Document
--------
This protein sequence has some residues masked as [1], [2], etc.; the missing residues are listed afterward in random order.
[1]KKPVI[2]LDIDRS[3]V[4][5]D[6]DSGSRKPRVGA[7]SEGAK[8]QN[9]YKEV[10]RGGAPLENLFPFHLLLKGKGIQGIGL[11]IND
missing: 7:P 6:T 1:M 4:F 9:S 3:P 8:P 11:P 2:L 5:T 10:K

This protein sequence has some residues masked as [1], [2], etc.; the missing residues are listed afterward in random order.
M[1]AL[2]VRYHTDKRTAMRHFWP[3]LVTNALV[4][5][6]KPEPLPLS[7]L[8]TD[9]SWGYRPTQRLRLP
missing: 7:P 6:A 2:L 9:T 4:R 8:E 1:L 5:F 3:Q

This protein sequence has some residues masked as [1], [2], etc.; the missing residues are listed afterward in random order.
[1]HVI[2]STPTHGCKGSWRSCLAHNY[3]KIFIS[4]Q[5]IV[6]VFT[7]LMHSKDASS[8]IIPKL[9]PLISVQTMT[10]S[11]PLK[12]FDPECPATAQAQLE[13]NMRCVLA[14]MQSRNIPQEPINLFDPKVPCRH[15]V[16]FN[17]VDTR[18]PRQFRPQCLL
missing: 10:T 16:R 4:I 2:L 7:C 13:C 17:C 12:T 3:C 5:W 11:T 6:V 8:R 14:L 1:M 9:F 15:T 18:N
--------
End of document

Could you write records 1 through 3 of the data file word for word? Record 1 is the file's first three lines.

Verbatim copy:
This protein sequence has some residues masked as [1], [2], etc.; the missing residues are listed afterward in random order.
[1]KKPVI[2]LDIDRS[3]V[4][5]D[6]DSGSRKPRVGA[7]SEGAK[8]QN[9]YKEV[10]RGGAPLENLFPFHLLLKGKGIQGIGL[11]IND
missing: 7:P 6:T 1:M 4:F 9:S 3:P 8:P 11:P 2:L 5:T 10:K

This protein sequence has some residues masked as [1], [2], etc.; the missing residues are listed afterward in random order.
M[1]AL[2]VRYHTDKRTAMRHFWP[3]LVTNALV[4][5][6]KPEPLPLS[7]L[8]TD[9]SWGYRPTQRLRLP
missing: 7:P 6:A 2:L 9:T 4:R 8:E 1:L 5:F 3:Q

This protein sequence has some residues masked as [1], [2], etc.; the missing residues are listed afterward in random order.
[1]HVI[2]STPTHGCKGSWRSCLAHNY[3]KIFIS[4]Q[5]IV[6]VFT[7]LMHSKDASS[8]IIPKL[9]PLISVQTMT[10]S[11]PLK[12]FDPECPATAQAQLE[13]NMRCVLA[14]MQSRNIPQEPINLFDPKVPCRH[15]V[16]FN[17]VDTR[18]PRQFRPQCLL
missing: 10:T 16:R 4:I 2:L 7:C 13:C 17:C 12:T 3:C 5:W 11:T 6:V 8:R 14:L 1:M 9:F 15:T 18:N